For the first time, Vermont's attorney general has voiced strong support for taxing and regulating cannabis.
“We have to have a regulated market,” T.J. Donovan told the Senate Judiciary Committee on Thursday morning.
The state's top law enforcement officer said his “position has evolved” since last year, when he supported a measure that legalized adult possession and home cultivation of weed but didn’t allow sales.
That policy hasn’t worked, according to Donovan, who now supports S.54, a bill that would allow legal pot sales.
“We’ve seen that we can’t tell Vermonters that they can possess marijuana and be silent about how to obtain it because capitalism exists and is only going to grow in this area,” Donovan said.
He referred to this week’s bust of Good Times Gallery on Burlington's Church Street as further evidence that unregulated sales remain prevalent in Vermont.
The proposed legislation, which is sponsored by 15 of Vermont's 30 Senators, would establish a state-run regulatory board tasked with developing and implementing a statewide retail cannabis market by April 2021.
Supporters of the proposal say that tax revenues from legal sales would give state officials the money they need to educate kids about the risks of youth drug use and would keep consumers safe from potentially contaminated weed.
Those issues aren't new to the second-term Attorney General.
Soon after last year’s law took effect July 1, businesses popped up offering “free” weed in exchange for a “delivery fee” or as a free gift with the purchase of an overpriced item. Donovan’s office stepped in after less than a month and issued a legal advisory that said such business deals are illegal.
Most of those businesses followed the advice and shut down their operations, according to Donovan. But he said he was “not naïve enough” to think that illegal pot sales have dried up.
Donovan said the consumer protection concerns related to those business ventures — they were distributing marijuana to customers who had no way of knowing the potency or origin of the product — convinced him that Vermont needs to take the “next logical step.”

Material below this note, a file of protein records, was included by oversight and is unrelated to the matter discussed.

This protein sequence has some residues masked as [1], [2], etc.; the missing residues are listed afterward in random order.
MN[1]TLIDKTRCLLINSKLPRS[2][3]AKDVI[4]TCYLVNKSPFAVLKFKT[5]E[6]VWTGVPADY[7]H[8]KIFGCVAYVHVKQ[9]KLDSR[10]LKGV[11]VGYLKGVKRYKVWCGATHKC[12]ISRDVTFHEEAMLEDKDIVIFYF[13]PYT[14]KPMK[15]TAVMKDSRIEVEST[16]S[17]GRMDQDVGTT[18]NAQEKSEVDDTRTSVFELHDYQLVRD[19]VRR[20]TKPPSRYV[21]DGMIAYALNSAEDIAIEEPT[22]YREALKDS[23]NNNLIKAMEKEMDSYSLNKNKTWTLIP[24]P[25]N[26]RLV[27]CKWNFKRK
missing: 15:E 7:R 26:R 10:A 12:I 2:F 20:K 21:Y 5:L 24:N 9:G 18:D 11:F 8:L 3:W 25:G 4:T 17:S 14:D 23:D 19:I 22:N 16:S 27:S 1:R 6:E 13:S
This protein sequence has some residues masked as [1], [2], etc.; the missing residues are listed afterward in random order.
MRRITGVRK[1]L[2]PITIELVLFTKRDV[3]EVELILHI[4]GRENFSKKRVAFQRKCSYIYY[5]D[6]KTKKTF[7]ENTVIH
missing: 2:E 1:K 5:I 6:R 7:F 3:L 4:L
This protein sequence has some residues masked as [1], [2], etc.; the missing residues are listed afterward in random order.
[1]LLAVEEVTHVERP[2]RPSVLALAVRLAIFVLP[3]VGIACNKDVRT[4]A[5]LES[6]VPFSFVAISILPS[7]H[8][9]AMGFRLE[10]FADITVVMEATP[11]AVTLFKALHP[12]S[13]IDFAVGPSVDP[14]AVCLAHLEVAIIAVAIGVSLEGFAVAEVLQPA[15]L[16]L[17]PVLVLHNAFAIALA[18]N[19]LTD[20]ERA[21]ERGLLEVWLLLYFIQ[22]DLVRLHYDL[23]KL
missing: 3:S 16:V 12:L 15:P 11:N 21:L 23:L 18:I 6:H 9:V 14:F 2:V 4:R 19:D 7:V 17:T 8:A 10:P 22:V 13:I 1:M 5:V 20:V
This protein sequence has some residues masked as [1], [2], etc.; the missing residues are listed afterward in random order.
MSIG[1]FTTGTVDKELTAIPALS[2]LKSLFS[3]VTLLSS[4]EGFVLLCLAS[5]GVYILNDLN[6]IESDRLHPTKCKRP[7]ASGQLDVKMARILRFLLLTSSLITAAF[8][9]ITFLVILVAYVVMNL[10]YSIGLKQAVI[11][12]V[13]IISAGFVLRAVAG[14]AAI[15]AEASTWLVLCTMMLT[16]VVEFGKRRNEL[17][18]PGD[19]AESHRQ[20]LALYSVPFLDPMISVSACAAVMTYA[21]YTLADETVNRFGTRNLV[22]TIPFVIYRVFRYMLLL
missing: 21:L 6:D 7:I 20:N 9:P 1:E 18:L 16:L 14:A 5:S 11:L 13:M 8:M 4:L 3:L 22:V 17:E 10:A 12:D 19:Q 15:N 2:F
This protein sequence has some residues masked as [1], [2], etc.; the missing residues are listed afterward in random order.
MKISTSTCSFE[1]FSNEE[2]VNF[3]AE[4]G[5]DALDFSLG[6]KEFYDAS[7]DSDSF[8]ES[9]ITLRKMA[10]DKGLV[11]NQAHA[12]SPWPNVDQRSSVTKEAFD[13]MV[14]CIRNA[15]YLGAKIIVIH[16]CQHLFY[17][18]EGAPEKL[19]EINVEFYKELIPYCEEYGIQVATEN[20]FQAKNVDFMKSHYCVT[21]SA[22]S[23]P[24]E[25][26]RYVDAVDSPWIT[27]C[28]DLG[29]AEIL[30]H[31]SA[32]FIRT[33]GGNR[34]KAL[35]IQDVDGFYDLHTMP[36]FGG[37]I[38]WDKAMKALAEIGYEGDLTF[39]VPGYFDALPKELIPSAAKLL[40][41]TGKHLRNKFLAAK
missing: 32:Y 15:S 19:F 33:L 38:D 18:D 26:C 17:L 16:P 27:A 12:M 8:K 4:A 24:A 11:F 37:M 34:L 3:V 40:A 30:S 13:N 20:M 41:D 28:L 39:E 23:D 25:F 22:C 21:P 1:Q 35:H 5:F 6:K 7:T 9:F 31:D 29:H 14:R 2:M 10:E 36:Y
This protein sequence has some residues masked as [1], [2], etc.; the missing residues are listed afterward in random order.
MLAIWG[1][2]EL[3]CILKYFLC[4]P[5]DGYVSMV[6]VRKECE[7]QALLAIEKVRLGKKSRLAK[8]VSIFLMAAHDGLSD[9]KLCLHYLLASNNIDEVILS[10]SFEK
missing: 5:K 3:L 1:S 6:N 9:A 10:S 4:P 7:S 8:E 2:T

“This is about protecting consumers and protecting kids, and we need regulations. So I support the bill and I look forward to working with you,” Donovan told the committee.
The AG offered no criticisms of the legislation and didn't propose any changes to senators.
Donovan also endorsed a push for expungement of old marijuana convictions, a policy pitched by legalization advocates who say it would help reverse the damage done by the decades-long ban on pot.
Dave Silberman, a Middlebury attorney and cannabis reform advocate, wrote Wednesday in a letter to lawmakers that they should consider automatic expungement of all past convictions, without requiring Vermonters to submit paperwork or pay fees.
Donovan said Thursday that he doesn’t support that approach, noting that there are a wide array of marijuana convictions, from trafficking to possession of small amounts.
“Are you talking possession, are you talking sales, are you talking trafficking?” Donovan said. “I think it’s got to be individual,” and based on a legal petition to the government, he said, adding that he doesn’t oppose the elimination of fees for Vermonters seeking expungement.
Gov. Phil Scott has said he will not support any bill to regulate marijuana unless it provides roadside safety funding and enforcement mechanisms in addition to money for education and prevention programs, which the current version of S.54 does not include.